Seminars and events

The Queensland Herbarium hosts free public seminars at the Brisbane Botanic Gardens at Toowong. They are usually held on the second Monday of each month during February to November from noon until 1pm in the FM Bailey conference room in the Herbarium building. Additional seminars are programmed so please check the schedule on this page. You don’t need to register for any seminar, just turn up on the day.

9 April 2018

Forest Restoration and Climate Experimentation (FoRCE)

Associate Professor Andy Marshall (University of Sunshine Coast and University of York, UK -

FoRCE is a pantropical experiment, with permanent field plots in Tanzania and Australia. It aims to measure and understand long-term tropical forest dynamics and interactions with climate, human disturbance and experimental management. Use is made of permanent sampling plots, hemispherical photographs, experimental vine removal and remote sensing.

14 May 2018

Defining the native and naturalised flora for the Australian continent

Rod Fensham (Queensland Herbarium/Dept. of Biological Sciences, University of Queensland)

11 June 2018

Ernest James (Kalbar) Smith – Nature notes

Darryn Schneider (Queensland Naturalists Club)

Ernest James Smith, a plumber by trade, had an extraordinary interest in the natural world. It led him to wander widely around his home at Kalbar in the Fassifern District of Queensland, in pursuit of knowledge and specimens. 107 of Ernest’s botanical specimens (1933-57) are housed at the Queensland Herbarium. One species collected was thought to have become extinct following its discovery, only to be rediscovered many years later following a burn of its habitat. Ernest wrote extensively about nature in the Fassifern Guardian newspaper and scrap booked his articles into disused almanacs of the day. He was an enthusiastic councillor of the Queensland Naturalist’s Club and served as president. Nicknamed “Kalbar” Smith by the Queensland Naturalists, he was honoured as a life member. In this seminar Darryn will take a close look at Kalbar’s wanderings onto Mt French, Mt Edwards, Mt Greville and other places where he gathered important plant specimens, in an attempt to elaborate on where specimens were collected and the stories that go with them. Darryn will also be revealing the invaluable scrap books that Ernest James kept.

9 July 2018

A Herbarium Library: much more than the sum of its parts

Helen Cole (Honorary Associate, Queensland Herbarium)

Helen will speak on the Queensland Herbarium Library and display a selection of its bountiful book treasures. As a certified book nerd she will also show the many different histories that are hidden within the pages of these magnificent volumes. Helen resigned from her position as Coordinator of the Australian Library of Art (ALA) at the State Library of Queensland in 2017 after 30 years with the Library. She was responsible for developing the Artists Books Collection within the ALA to become one of the largest and most highly regarded within Australia, and acquired many important botanical works for the non-Queensland Rare Book Collection. Since 2015 she has been an Honorary Research Associate with the Queensland Herbarium working with the Rare Book and Archive Collections.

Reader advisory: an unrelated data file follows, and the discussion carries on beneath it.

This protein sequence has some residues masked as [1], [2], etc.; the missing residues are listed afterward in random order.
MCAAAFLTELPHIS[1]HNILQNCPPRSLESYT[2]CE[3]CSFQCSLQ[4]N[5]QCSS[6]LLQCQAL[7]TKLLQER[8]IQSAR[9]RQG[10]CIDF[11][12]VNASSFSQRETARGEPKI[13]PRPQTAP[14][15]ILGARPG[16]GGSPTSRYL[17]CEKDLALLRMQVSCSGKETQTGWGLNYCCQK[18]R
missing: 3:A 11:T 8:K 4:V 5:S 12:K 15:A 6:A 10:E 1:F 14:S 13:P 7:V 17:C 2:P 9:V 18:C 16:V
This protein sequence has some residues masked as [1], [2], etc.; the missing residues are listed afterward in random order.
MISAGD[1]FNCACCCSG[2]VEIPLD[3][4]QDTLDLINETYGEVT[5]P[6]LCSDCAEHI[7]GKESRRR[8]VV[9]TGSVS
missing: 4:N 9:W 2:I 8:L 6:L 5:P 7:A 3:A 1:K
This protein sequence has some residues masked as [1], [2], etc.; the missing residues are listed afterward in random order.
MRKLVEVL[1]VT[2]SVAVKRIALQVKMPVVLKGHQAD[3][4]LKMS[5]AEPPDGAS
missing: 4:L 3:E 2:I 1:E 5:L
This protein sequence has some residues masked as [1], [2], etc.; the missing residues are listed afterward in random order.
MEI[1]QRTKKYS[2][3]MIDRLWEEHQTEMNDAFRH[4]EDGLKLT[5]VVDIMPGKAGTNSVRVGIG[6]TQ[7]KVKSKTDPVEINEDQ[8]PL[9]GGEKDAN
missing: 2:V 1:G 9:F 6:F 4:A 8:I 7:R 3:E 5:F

13 August 2018

Taxonomic clarification of the critically endangered Notelaea ipsviciensis

Gillian Brown and Laura Simmonds (Queensland Herbarium)

Notelaea ipsviciensis (Oleaceae) is a critically endangered species restricted to the Ipswich area of South East Queensland and has a very low total number of mature individuals recorded in the wild. It is considered to have close affinities to N. ovata, differing in leaf shape and venation pattern but there are several other species of Notelaea located close by, including N. lloydii and N. macrocarpa.  There have been several suggestions that N. ipsviciensis may be a hybrid but no genetic studies have investigated this.  The Queensland Department of Transport and Main Roads commissioned this study to determine whether N. ipsviciensis plants in the wild comprise a hybrid or distinct species. To do this we also aimed to build a phylogeny of Notelaea to determine the placement of N. ipsviciensis in the genus. A new method, RAPDseq, was used to generate SNP data for phylogenetic and population genetic analyses.  The results of these will be presented, the taxonomic nature of N. ipsviciensis will be clarified and conservation implications discussed.

10 September 2018

Conservation research through academic partnerships in Sulawesi, Indonesia

Melinda Laidlaw (Queensland Herbarium)

8 October 2018

Measuring landscape functionality from different resolution satellite imagery

Ernest Dunwoody (DNRM, Toowoomba)

SPOT 3, Landsat5 and MODIS Imagery have been used to measure functionality of sub-catchments within a rangeland water shed of the NQ dry Tropics (west of Charters Towers). In this seminar Ernest will describe how imagery of different native resolutions and adjusted resolutions capture landscape functionality (i.e., the capacity of the landscape to retain soil, water and nutrients).

12 November 2018

The Arctic and Antarctica – the same but different

Ralph Dowling (Queensland Herbarium)

To conclude the seminar series for 2018 Ralph Dowling will give an overview of the Arctic and Antarctica regions, their discovery, exploration, natural history and introduce some characters associated with these regions whose names will be familiar to scientists and the public.